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Sudan's Bashir Sworn In to Another 5-Year Term

Sudanese President Omar al-Bashir delivers a speech during his swearing-in ceremony at the parliament in Khartoum, 27 May 2010

Just weeks after soundly defeating all challengers in a controversial election, Sudanese President Omar al-Bashir has been sworn in for a new term. The inauguration was also not without controversy.

President Bashir was sworn in for a five-year term in the Sudanese parliament, after an election marred by boycotts and allegations of fraud.

But opposition groups raised concerns of electoral fraud before the first vote was cast and massive logistical errors caused confusion at the ballot boxes. The election was supposed to be an internationally-recognized and resounding victory for the largely unchallenged president. But election monitors said the vote fell short of meeting international standards for a free and fair vote.

Organizations such as the International Crisis Group reported that Mr. Bashir's National Congress Party suppressed dissent before the election. Since President Bashir's victory, the crackdown on Sudanese opposition has intensified.

Two weeks ago, Sudanese authorities arrested four members of Khartoum's opposition newspaper Rai Al-Shaab and accused them of trying to destabilize the government. A day earlier, authorities detained the Rai Al-Shaab's owner and opposition leader Hassan Al-Turabi under similar charges.

On May 26, Paris-based Reporters Without Borders reported the detained journalists had been beaten in prison and released photographs of their injuries. The head of the group's Africa Desk, Ambroise Pierre, dismissed the allegations against the journalists and said the arrests were made to silence them.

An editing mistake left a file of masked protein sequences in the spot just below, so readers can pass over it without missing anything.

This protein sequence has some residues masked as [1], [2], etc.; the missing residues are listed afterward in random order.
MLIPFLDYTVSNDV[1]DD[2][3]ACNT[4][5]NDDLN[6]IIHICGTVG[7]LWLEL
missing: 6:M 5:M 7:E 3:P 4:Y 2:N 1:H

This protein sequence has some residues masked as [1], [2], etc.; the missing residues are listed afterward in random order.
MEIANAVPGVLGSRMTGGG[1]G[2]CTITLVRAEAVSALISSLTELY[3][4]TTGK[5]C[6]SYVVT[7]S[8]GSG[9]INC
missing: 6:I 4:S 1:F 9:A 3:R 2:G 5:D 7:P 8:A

"This is an accusation that is often used by governments that do not tolerate opposition. These people are journalists from an opposition daily. What they are doing is openly criticizing the government. Obviously, we can see that President al-Bashir wants to be sworn in without any criticizing voice being tolerated in the country," said Ambroise Pierre.

President Bashir is wanted by the International Criminal Court on charges of war crimes committed in Darfur. The tactics employed by Mr. Bashir's forces in the battle against Darfur rebels eventually led to the 2008 ICC indictment, making him the first sitting head of state to be charged by the International Criminal Court.

Organizations such as London-based Amnesty International and New York-based Human Rights Watch called for a global boycott of his inauguration.

Speaking before the ceremony, international justice advocate for Human Rights Watch Geraldine Mattioli said the presence of the international community could provide legitimacy to Mr. Bashir's rule.

"No legitimacy should be [lent] to President Bashir," she said. "He stays a wanted war criminal and this is part of why we are urging for the ceremony to be boycotted. The arrest warrant of the International Criminal Court could have positive side effects in marginalizing President Bashir, but this is only going to happen if it receives backing from the international community."

Despite those appeals, the event was attended by the presidents of Ethiopia, Chad, Malawi, Mauritania, and Djibouti as well as senior officials from the United Nations.

Mr. Bashir's inauguration takes place as the international community gathers for the first-ever Review Conference of the Rome Statute next week in Uganda. The participating states will attempt to strengthen the mandate of the International Criminal Court, but many worry President Bashir's election could weaken international commitment.

It is unclear how Mr. Bashir's extended rule will affect Southern Sudan, which is widely expected to opt for independence through a referendum in January. President Bashir has stated he would accept the South's decision, but many crucial issues, such as border demarcation and oil revenue distribution, have yet to be resolved.